Abstract 18653: Outcomes After Induction Immunosuppression in Heart Transplant Patients
Introduction: Outcomes after induction immunosuppression in heart transplant patients have not been investigated since the heart allocation policy was changed in 2006. The optimal induction therapy continues to be controversial with many centers continuing to use none at all. We evaluated the outcomes after modern induction immunosuppression agents with the primary end points being survival and rejection.
Methods: The United Network for Organ Sharing (UNOS) database was examined for all heart transplants from January 2006 to December 2012. Patients receiving induction therapy were compared to those receiving no induction agent. Additional subgroup analysis was performed on the induction group including those patients receiving either basiliximab (Simulect), thymoglobulin, or alemtuzumab (Campath). Kaplan Meier survival curves and multivariate cox regression analysis were utilized to evaluate outcomes.
Results: Of the 14,210 heart transplants performed during this time period, 5905 (41%) received no induction while 8605 (59%) received induction therapy. Interestingly, the no induction group had a lower incidence of acute rejection (15.5% vs. 36.8%, p = 0.005). However, Kaplan Meier analysis revealed no difference in survival between the two cohorts (6.36 vs. 6.23 years; p = 0.59). On multivariate analysis, induction was not associated with a survival advantage (HR: 0.95; 0.88 - 1.03, p = 0.23). Subgroup analysis revealed that patients receiving Campath had the highest incidence of acute rejection (29.5% vs. 19.3% vs. 9.6%, p < 0.0001) and highest panel reactive antibody (7.6 vs 4.3 vs. 4.9, p = 0.002) while those receiving thymoglobulin had the lowest. However, Simulect (HR: 1.08; 0.97 - 1.19, p = 0.16), Campath (HR: 0.87; 0.69 - 1.09, p = 0.22), and Thymoglobulin (HR: 0.94; 0.77 - 1.14, p = 0.50) did not provide a survival benefit on multivariate or Kaplan Meier analysis (6.26 vs. 5.59 vs. 6.26 years; p = 0.21).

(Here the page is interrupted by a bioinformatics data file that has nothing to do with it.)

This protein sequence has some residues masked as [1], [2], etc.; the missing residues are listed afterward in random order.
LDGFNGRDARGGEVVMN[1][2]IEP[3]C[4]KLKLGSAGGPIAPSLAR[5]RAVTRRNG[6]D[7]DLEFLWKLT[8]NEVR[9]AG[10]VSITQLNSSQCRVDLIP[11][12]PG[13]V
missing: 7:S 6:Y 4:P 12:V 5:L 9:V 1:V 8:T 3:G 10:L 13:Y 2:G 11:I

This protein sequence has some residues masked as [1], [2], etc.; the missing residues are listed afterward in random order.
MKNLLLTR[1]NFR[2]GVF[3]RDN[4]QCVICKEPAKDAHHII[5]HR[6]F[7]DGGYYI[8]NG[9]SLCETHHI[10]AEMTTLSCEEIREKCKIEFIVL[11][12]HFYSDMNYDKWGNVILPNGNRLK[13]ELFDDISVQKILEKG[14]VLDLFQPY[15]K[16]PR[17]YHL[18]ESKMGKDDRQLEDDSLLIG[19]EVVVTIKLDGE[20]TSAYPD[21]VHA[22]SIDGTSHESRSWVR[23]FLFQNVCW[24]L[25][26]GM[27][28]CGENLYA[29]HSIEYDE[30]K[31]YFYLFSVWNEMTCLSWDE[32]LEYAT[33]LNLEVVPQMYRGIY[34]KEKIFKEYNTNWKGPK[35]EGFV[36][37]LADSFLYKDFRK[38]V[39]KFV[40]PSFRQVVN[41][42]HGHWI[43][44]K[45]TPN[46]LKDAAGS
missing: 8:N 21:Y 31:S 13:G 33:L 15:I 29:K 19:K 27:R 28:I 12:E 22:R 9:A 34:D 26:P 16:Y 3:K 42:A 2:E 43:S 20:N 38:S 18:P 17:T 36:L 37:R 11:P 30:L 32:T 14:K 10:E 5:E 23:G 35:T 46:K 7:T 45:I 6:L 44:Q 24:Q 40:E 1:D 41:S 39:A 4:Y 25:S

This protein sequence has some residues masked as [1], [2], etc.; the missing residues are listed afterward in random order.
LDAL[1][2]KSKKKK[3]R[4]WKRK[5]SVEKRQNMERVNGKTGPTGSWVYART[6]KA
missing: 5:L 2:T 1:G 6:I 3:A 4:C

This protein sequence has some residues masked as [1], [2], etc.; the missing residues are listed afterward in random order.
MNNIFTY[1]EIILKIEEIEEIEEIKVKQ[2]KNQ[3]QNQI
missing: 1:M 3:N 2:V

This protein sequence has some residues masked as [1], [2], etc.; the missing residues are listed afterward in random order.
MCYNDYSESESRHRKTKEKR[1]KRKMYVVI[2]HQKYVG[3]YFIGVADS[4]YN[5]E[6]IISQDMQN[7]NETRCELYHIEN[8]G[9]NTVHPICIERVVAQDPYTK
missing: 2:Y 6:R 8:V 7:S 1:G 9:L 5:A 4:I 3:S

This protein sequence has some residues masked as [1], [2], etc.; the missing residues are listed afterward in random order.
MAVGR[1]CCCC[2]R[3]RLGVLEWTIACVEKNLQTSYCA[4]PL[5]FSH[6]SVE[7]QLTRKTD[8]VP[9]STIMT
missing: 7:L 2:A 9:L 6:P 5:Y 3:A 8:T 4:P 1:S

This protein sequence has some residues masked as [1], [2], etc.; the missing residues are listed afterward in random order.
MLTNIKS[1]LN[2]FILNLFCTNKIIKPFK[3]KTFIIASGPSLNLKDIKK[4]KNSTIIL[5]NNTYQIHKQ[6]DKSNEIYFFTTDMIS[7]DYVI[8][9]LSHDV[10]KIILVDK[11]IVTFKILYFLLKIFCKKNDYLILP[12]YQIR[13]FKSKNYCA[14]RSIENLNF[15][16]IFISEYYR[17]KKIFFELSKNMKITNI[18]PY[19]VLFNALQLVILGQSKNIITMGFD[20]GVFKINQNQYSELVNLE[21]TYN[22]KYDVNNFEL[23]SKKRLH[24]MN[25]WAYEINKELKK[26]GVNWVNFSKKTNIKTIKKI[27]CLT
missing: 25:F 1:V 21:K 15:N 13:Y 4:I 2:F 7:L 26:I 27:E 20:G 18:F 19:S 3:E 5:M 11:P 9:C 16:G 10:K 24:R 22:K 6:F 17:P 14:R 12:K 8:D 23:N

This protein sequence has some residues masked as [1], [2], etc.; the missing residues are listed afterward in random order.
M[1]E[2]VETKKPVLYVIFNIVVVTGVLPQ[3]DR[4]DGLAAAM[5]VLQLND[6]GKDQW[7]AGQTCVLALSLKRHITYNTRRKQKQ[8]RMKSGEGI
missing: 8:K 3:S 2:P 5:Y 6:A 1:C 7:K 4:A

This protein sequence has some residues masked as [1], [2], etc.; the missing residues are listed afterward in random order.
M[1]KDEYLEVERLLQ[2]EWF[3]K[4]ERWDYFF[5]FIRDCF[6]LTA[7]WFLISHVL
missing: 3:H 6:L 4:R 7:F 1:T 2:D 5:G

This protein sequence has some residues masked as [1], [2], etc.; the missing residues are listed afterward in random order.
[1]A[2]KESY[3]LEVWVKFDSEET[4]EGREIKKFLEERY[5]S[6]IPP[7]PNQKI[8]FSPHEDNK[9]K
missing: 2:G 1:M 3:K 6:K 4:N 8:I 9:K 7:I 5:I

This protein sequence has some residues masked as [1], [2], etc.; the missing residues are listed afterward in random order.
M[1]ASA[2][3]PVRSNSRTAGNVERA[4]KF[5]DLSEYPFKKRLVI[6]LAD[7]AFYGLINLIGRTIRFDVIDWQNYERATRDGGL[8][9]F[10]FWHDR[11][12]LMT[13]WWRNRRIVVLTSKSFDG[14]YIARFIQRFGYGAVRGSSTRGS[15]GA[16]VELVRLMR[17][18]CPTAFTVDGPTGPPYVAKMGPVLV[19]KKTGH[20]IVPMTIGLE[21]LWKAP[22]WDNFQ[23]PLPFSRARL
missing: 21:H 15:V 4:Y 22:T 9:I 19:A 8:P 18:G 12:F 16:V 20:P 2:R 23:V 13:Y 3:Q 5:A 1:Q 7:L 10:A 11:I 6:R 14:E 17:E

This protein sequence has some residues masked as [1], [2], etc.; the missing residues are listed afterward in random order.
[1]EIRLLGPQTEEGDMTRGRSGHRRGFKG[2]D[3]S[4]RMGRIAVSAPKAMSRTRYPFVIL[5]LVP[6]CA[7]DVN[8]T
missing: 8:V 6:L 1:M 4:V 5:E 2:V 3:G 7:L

Conclusions: This analysis of induction agents on outcomes after heart transplantation since the change in allocation policy in 2006 shows that induction does not affect survival when compared to no induction. Furthermore, there is no difference in survival when comparing the three most commonly used agents: Simulect, Campath, and thymoglobulin.
Author Disclosures: V. Ambur: None. S. Taghavi: None. Y. Furuya: None. S. Jayarajan: None. A. Shiose: None. E. Leotta: None. J. Gomez-Abraham: None. Y. Toyoda: None.
- © 2015 by American Heart Association, Inc.